Tottenham have plateaued under Mauricio Pochettino, so what comes next?

Pochettino has performed an incredible balancing act at Tottenham, but it's unclear what the future holds after the delayed stadium curtailed the club's thrilling upward momentum

Tottenham 2018/19 Premier League profile

The match itself was nothing to get excited about but the most engaging part of Sky Sports’ coverage of Tottenham Hotspur’s game with Manchester City on Monday night came at almost 11pm, when Wembley was emptying out and the only staff, journalists and those enjoying the last of the hospitality were left.

Jamie Carragher and Gary Neville, wrapping up the end of the ‘Monday Night Football’ broadcast, got into a heated argument about Tottenham, their ambitions, their spending and their stadium. Both men were united in their praise of Mauricio Pochettino’s work over the last four-and-a-bit years, turning Spurs from a shambolic collection of individuals – “spineless, soft, flaky rubbish” as Neville put it – into the strongest, most consistent Spurs team of their lifetimes. But then not many would disagree with that.

The dispute came when Neville and Carragher looked at the bigger picture. Neville was proud of Spurs’ achievements, establishing the club in the Champions League while building a stadium that they are having to borrow £637m to pay for. But for Carragher, this was a missed opportunity for Spurs. He argued that such a strong team should “actually try to win” the Premier League, just as Liverpool were doing by spending big on the specific players that they needed to improve the team. While Liverpool signed Naby Keita and Allison Becker this summer, Tottenham bought no-one.

What this really hinges on is an argument about Daniel Levy and how he runs the club. For Neville, Levy is the best operator in football, a man who does not spend money that the club does not have. For Carragher, he should now be “pushing the boat out a bit further”. That means funding big transfer spending in the summer even while Spurs were adding another £237m onto their bank facility for the new stadium - as difficult as that might be for a club without a benefactor owner.

Tottenham may well insist that they are not being quite as parsimonious as Carragher says. They have pushed the boat out with a series of big improved contracts this year, not just for Pochettino but for Harry Kane, Erik Lamela and Dele Alli, all worth more than the old Tottenham wage structure would allow. And they did not plan to spend no money this summer either. Had they been able to cash in on Toby Alderweireld, Danny Rose, Victor Wanyama or Moussa Sissoko, then money would have been able to re-invest. But they were not, so there was no money to spend.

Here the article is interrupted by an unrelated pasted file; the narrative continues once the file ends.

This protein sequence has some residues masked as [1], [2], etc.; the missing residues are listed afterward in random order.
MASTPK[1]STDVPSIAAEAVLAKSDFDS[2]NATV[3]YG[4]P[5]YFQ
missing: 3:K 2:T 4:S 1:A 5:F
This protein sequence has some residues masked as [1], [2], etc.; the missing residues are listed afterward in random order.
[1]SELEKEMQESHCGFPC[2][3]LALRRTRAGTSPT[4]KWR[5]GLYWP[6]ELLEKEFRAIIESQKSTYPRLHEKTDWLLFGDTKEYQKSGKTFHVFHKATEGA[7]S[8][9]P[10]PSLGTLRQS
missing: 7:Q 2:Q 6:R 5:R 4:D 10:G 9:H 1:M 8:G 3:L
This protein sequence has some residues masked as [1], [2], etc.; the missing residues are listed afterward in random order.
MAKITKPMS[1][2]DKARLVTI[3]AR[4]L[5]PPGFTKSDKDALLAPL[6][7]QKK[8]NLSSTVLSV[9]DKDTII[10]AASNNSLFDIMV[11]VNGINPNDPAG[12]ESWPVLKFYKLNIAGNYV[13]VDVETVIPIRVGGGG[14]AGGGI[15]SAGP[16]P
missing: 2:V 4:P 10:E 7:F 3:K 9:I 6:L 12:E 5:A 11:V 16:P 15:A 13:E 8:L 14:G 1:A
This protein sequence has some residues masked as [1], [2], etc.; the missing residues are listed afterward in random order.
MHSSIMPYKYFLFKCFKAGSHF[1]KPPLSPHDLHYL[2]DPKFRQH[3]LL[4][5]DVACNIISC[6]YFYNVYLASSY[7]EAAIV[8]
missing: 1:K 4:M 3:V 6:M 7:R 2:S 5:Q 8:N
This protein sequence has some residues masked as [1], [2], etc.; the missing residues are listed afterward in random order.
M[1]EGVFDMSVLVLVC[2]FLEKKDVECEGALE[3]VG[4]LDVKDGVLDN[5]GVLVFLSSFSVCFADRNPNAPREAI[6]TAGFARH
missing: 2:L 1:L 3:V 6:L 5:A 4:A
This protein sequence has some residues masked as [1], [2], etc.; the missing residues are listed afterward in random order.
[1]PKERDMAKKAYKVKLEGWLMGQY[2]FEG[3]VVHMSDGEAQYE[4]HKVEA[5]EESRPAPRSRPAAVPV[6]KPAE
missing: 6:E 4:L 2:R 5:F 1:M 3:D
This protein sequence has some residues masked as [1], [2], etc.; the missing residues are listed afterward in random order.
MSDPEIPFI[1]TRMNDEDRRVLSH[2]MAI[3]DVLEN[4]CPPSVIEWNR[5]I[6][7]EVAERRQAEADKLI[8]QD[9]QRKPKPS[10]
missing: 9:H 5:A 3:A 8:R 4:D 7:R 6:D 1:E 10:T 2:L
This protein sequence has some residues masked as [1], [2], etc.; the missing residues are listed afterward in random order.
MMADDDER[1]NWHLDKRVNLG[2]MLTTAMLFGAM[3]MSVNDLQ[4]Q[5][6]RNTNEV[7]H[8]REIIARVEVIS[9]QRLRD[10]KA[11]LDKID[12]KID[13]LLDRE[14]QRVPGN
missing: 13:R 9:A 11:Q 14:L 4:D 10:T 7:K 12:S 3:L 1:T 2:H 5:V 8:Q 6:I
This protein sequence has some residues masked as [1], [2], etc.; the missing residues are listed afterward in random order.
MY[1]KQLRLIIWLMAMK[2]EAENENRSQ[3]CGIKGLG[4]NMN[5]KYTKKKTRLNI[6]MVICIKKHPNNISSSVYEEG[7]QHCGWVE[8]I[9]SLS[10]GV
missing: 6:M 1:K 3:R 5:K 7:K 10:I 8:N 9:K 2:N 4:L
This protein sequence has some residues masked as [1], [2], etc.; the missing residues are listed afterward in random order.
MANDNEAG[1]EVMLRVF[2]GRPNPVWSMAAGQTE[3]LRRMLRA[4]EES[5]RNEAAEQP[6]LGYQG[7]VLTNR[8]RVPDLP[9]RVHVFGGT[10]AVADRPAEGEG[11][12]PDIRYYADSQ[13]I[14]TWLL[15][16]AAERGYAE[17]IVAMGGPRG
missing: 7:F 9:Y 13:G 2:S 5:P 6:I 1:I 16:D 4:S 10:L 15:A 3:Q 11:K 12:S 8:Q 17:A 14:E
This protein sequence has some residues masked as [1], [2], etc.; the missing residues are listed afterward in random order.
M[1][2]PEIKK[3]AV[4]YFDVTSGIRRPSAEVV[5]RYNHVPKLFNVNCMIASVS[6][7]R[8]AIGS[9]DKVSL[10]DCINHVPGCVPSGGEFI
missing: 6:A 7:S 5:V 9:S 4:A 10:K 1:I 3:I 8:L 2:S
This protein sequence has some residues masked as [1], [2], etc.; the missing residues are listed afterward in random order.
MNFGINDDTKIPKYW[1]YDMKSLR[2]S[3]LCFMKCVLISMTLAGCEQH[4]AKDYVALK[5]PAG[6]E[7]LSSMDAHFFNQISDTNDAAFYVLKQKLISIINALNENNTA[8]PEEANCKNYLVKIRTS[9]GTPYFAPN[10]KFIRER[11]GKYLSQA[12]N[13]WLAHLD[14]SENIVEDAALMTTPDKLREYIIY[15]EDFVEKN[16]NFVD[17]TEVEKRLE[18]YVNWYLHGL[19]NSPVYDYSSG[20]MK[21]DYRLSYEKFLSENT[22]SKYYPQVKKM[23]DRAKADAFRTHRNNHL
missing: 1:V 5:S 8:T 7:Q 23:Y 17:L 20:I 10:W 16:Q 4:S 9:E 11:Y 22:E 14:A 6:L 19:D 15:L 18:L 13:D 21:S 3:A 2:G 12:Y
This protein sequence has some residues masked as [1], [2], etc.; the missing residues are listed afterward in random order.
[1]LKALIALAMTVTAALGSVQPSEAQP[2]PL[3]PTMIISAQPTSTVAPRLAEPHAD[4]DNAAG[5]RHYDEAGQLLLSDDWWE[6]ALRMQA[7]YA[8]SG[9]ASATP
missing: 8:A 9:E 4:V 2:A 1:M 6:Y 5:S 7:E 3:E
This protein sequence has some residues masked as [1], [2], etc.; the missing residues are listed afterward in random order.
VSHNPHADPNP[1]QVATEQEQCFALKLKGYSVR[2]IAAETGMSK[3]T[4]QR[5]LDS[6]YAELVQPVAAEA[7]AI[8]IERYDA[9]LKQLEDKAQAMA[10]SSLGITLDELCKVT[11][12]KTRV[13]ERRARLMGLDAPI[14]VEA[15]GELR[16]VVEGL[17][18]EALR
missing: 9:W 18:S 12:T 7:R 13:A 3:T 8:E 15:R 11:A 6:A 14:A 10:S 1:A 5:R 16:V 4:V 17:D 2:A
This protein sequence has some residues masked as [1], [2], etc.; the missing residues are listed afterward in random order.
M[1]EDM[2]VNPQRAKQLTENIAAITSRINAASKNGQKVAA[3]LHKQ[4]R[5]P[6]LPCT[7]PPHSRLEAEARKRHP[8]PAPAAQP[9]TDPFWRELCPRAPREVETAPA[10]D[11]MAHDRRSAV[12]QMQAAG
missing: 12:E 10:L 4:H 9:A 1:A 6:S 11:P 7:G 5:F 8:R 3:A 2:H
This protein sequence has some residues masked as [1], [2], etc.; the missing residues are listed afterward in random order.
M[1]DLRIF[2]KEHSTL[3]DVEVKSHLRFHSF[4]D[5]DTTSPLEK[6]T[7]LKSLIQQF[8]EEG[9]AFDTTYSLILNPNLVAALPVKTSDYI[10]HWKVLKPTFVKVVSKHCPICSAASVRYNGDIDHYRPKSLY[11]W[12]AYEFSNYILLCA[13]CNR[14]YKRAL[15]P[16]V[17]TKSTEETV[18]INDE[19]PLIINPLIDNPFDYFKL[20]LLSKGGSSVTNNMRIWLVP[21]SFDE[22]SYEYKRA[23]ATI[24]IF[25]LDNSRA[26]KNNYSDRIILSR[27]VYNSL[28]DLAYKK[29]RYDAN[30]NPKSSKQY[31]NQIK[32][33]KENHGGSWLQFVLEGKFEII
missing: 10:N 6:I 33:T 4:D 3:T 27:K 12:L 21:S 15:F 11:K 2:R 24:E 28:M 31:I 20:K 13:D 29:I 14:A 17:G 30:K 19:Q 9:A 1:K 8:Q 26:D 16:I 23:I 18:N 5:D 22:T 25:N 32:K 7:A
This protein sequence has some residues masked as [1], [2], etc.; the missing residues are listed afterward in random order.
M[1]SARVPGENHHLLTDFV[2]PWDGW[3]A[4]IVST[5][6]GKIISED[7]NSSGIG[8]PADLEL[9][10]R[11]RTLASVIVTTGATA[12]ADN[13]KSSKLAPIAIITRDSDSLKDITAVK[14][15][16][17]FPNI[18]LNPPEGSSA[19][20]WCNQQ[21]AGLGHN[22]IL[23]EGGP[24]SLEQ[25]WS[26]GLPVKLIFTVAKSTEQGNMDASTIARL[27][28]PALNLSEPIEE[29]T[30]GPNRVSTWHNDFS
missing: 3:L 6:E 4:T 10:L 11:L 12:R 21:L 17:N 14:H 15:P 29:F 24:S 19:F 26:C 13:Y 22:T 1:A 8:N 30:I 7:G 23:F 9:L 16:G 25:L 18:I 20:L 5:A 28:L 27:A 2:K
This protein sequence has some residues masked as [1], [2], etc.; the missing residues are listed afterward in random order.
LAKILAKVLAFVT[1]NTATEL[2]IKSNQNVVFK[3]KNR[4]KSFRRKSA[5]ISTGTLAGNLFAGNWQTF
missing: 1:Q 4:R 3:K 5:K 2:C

And yet it is impossible to avoid the feeling, watching Spurs this season, that all the thrilling upward momentum of the last four years has slowed. For the first time since Pochettino took over, it no longer feels as if this season will be better than the last. The failure to deliver the new stadium on time – no matter whose fault that is – has robbed the club of the single most exciting rallying point for the season. The lack of atmosphere at recent Wembley ‘home’ games is testament to that sense of broken promises amongst the fans. And while the new stadium will be a thrill for the fans when it is open, for now it feels as distant as ever.

What more can Mauricio Pochettino do at Tottenham? (Getty)

What matters even more than the feeling in the stands, though, are the performances on the pitch. And while Spurs are grinding out results better than ever, their performances do not display the stamp of Pochettino’s coaching as they have in the last few years. Not once have they produced the type of high-energy performance we associate with Spurs at their best. Injuries have not helped, as they have missed Christian Eriksen, Alli and Jan Vertonghen, while Kane, Hugo Lloris, Mousa Dembele and Alderweireld all have their own individual issues inhibiting performance.

Normally teams in this position would refresh themselves in the transfer market, but that is not an option for Tottenham right now, for obvious reasons. They are left with the same squad they have already squeezed so much out of. Which leads us to the big question: how much more can Pochettino get out of these players? What extra level can they reach?

The problem for Spurs is that everyone around them is moving faster than ever. Arsenal, Chelsea and Manchester United are by many measures worse-run clubs than Spurs and yet they have more money and better players. Pochettino’s great triumph at Spurs has been to routinely beat their better-funded rivals but that is such a difficult balancing act, it requires almost every little detail to go Spurs’ way to pull it off. There is nothing inevitable about it. And the fact that Pochettino said last week that this was “the worst” he has felt since he has been at Spurs shows how hard it will be to keep every part of his machine ticking along.

For his whole time at Spurs, Pochettino has made clear that league position was his barometer, and aiming for the Premier League and Champions League, the only trophies that count. But the chance of a Spurs title charge, like we saw in 2015-16 or 2016-17, feels remote now, and they are likely heading out of the Champions League too. And if they cannot fulfil those, then maybe this will be the season where attention finally turns back to the Carabao Cup or FA Cup, never Spurs’ priority recently but trophies the fans would love. Win tonight at West Ham in the League Cup, and Spurs will keep alive the dream of a trophy for this tiring team.

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